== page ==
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Scoular St resident Mandy Dreadon said council contractors had pruned too much of the trees lining both side of her street earlier this month.
She had lived in the street for a decade and each year contractors had "topped the trees nicely", maintaining a "pretty" appearance.
This year, hard pruning by the contractors had left some of the trees looking like "stumps".
"Now we are stuck looking at this - it’s terrible."
In past years, contractors had removed the "scruffy" foliage growing on the trunk, but it remains this year because it was the only leaves keeping the tree alive, Mrs Dreadon said.
She hoped the city’s trees were not the victim of a "cost-cutting exercise" as other streets were in a similar situation.
Council contractors had recently "cut right back" trees in Claremont St, Maori Hill, she said.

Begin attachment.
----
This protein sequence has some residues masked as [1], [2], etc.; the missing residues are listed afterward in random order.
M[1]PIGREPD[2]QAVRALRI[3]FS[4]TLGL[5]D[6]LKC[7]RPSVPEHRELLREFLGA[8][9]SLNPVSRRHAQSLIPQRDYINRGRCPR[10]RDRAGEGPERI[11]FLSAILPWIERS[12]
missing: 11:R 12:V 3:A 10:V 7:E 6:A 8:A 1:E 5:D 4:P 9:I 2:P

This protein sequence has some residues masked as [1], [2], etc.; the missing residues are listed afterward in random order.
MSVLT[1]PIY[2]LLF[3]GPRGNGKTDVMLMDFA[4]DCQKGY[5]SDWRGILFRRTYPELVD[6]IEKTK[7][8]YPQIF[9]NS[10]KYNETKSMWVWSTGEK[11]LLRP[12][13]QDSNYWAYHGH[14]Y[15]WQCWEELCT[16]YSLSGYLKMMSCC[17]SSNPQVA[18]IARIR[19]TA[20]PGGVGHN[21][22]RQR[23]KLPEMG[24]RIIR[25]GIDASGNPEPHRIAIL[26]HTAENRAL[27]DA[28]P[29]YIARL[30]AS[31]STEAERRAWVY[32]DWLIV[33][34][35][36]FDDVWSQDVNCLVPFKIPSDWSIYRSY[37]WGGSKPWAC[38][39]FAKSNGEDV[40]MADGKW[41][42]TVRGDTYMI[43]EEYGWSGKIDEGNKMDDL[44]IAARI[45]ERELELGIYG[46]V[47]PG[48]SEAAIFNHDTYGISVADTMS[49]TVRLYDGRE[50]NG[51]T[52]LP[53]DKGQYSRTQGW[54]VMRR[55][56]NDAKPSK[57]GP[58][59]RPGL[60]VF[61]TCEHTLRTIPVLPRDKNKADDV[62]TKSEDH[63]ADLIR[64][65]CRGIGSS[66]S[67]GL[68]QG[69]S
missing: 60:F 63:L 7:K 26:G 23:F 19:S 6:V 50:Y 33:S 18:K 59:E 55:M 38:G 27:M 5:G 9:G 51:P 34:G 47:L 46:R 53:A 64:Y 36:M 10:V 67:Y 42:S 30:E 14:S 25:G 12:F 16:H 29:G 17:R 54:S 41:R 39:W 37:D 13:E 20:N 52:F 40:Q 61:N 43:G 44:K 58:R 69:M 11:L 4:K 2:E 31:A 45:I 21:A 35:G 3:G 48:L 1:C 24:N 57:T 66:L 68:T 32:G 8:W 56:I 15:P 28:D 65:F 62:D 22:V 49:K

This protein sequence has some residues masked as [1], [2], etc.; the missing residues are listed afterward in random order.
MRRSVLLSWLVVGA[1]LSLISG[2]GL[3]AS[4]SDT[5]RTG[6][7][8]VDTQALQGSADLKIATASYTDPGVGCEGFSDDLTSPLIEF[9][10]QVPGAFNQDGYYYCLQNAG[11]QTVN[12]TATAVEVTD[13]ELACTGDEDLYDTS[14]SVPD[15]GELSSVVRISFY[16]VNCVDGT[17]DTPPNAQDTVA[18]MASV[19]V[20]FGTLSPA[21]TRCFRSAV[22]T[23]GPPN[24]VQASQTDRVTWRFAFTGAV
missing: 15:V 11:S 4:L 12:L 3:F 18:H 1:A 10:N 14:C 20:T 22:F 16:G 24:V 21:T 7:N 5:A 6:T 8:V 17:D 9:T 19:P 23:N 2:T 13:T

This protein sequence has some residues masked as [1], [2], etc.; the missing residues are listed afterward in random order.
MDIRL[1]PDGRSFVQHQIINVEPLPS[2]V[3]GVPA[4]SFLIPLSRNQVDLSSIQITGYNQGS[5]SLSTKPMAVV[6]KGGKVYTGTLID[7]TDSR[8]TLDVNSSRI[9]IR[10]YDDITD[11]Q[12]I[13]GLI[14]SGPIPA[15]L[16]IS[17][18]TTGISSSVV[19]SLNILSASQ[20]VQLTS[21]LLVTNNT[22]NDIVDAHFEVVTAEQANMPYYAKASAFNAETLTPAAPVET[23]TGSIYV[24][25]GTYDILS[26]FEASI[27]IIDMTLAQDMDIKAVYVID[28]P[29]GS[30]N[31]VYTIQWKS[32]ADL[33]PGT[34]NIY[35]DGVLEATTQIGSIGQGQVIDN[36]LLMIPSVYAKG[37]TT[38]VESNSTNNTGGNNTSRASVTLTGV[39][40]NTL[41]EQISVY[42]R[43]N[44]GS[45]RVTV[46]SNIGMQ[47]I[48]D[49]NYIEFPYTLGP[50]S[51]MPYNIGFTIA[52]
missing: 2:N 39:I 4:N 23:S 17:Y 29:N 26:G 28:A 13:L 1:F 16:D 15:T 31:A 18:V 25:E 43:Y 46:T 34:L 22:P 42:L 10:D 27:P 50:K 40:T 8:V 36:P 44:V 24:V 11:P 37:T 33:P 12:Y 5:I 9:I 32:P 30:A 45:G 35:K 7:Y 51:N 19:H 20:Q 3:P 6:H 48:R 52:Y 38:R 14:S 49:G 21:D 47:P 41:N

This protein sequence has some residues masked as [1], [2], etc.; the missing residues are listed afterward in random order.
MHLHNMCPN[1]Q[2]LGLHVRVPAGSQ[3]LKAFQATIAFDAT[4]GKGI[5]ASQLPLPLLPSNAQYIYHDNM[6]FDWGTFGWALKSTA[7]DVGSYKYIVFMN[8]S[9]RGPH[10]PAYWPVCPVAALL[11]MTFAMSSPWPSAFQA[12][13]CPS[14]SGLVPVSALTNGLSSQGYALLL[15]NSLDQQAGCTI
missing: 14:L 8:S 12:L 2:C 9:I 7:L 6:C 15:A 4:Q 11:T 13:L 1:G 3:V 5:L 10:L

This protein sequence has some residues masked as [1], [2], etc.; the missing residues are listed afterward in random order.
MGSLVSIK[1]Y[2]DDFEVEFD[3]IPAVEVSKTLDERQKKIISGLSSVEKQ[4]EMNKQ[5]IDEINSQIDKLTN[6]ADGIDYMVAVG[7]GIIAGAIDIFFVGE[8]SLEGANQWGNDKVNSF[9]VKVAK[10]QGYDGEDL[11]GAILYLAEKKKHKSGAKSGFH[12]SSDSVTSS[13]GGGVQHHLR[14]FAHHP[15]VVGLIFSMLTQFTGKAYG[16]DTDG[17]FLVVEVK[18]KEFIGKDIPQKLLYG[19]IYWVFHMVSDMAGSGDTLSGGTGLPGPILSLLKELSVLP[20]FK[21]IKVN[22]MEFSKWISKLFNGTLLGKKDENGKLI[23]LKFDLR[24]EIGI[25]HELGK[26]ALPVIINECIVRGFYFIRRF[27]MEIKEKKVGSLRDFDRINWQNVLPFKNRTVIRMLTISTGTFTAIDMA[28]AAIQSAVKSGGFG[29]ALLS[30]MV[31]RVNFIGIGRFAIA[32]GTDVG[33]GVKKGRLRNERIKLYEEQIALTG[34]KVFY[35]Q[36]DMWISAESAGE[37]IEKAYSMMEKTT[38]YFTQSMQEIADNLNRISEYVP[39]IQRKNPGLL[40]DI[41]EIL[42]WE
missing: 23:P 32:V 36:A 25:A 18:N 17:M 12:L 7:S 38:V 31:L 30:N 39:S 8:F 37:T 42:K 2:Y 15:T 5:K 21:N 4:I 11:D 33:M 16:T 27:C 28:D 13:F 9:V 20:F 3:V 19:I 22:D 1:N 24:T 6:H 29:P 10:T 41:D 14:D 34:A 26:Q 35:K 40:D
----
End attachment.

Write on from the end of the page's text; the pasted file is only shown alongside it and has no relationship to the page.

"If this is the beginning of the council cutting costs what is going to be its next move?"
She wanted the council to consult with residents before making any drastic decisions on the future of the trees.
"We are lucky to have a tree-lined street and we like that. ’
The street’s residents "would be pretty unhappy if this was the beginning of the end of our trees".
Council Parks and Recreation group manager Scott MacLean said the trees were pruned using a method known as pollarding.
The trees were cut back to its original, first pollard point, called a "knuckle", he said.
The height the trees had been pruned to would make them more efficient to manage in the future, he said.
The pollarding would lead to operational cost savings over time and ensure they did not encroach on overhead powerlines.
The trees would be more easily accessible — and less complicated to prune — especially when close to nearby electricity infrastructure.
The council intended to continue the annual pruning of the trees, and other trees across the city, he said.
"The priority being those trees underneath powerlines. Where possible, we will allow trees not at risk of interfering with electrical infrastructure to grow more naturally."